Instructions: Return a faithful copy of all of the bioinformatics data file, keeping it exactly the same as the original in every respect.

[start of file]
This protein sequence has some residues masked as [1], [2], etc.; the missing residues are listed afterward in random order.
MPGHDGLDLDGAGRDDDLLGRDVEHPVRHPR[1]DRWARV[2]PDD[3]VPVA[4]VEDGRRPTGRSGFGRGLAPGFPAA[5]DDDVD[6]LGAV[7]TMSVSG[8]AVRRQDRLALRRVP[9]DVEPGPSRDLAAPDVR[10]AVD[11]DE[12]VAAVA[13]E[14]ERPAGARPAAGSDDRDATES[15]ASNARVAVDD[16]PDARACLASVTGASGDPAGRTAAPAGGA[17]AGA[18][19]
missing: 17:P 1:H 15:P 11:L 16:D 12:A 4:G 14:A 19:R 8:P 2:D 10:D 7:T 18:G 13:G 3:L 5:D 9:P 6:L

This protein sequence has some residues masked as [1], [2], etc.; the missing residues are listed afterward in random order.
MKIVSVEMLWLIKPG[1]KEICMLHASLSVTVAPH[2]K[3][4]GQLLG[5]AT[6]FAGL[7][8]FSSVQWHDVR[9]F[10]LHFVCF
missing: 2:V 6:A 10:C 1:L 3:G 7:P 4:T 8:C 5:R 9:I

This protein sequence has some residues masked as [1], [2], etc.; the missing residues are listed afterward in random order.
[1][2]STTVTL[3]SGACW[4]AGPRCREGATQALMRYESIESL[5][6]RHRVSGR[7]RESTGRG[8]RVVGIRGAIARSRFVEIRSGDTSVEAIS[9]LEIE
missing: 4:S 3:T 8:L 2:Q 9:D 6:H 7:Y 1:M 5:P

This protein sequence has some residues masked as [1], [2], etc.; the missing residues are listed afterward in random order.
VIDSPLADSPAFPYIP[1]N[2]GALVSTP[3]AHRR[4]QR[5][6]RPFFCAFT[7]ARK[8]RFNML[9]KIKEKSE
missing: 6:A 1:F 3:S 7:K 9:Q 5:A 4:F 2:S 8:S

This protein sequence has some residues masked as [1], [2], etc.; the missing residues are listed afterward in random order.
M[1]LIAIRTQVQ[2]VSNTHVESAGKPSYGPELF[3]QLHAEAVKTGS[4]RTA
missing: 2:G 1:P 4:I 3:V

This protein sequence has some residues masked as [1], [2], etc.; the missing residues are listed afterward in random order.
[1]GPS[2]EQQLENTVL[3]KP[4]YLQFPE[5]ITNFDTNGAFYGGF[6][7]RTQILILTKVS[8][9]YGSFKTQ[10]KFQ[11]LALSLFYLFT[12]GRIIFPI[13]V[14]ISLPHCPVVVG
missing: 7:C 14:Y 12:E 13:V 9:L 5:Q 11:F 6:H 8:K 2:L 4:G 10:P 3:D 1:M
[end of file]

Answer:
This protein sequence has some residues masked as [1], [2], etc.; the missing residues are listed afterward in random order.
MPGHDGLDLDGAGRDDDLLGRDVEHPVRHPR[1]DRWARV[2]PDD[3]VPVA[4]VEDGRRPTGRSGFGRGLAPGFPAA[5]DDDVD[6]LGAV[7]TMSVSG[8]AVRRQDRLALRRVP[9]DVEPGPSRDLAAPDVR[10]AVD[11]DE[12]VAAVA[13]E[14]ERPAGARPAAGSDDRDATES[15]ASNARVAVDD[16]PDARACLASVTGASGDPAGRTAAPAGGA[17]AGA[18][19]
missing: 17:P 1:H 15:P 11:L 16:D 12:A 4:G 14:A 19:R 8:P 2:D 10:D 7:T 18:G 13:G 3:L 5:D 9:P 6:L

This protein sequence has some residues masked as [1], [2], etc.; the missing residues are listed afterward in random order.
MKIVSVEMLWLIKPG[1]KEICMLHASLSVTVAPH[2]K[3][4]GQLLG[5]AT[6]FAGL[7][8]FSSVQWHDVR[9]F[10]LHFVCF
missing: 2:V 6:A 10:C 1:L 3:G 7:P 4:T 8:C 5:R 9:I

This protein sequence has some residues masked as [1], [2], etc.; the missing residues are listed afterward in random order.
[1][2]STTVTL[3]SGACW[4]AGPRCREGATQALMRYESIESL[5][6]RHRVSGR[7]RESTGRG[8]RVVGIRGAIARSRFVEIRSGDTSVEAIS[9]LEIE
missing: 4:S 3:T 8:L 2:Q 9:D 6:H 7:Y 1:M 5:P

This protein sequence has some residues masked as [1], [2], etc.; the missing residues are listed afterward in random order.
VIDSPLADSPAFPYIP[1]N[2]GALVSTP[3]AHRR[4]QR[5][6]RPFFCAFT[7]ARK[8]RFNML[9]KIKEKSE
missing: 6:A 1:F 3:S 7:K 9:Q 5:A 4:F 2:S 8:S

This protein sequence has some residues masked as [1], [2], etc.; the missing residues are listed afterward in random order.
M[1]LIAIRTQVQ[2]VSNTHVESAGKPSYGPELF[3]QLHAEAVKTGS[4]RTA
missing: 2:G 1:P 4:I 3:V

This protein sequence has some residues masked as [1], [2], etc.; the missing residues are listed afterward in random order.
[1]GPS[2]EQQLENTVL[3]KP[4]YLQFPE[5]ITNFDTNGAFYGGF[6][7]RTQILILTKVS[8][9]YGSFKTQ[10]KFQ[11]LALSLFYLFT[12]GRIIFPI[13]V[14]ISLPHCPVVVG
missing: 7:C 14:Y 12:E 13:V 9:L 5:Q 11:F 6:H 8:K 2:L 4:G 10:P 3:D 1:M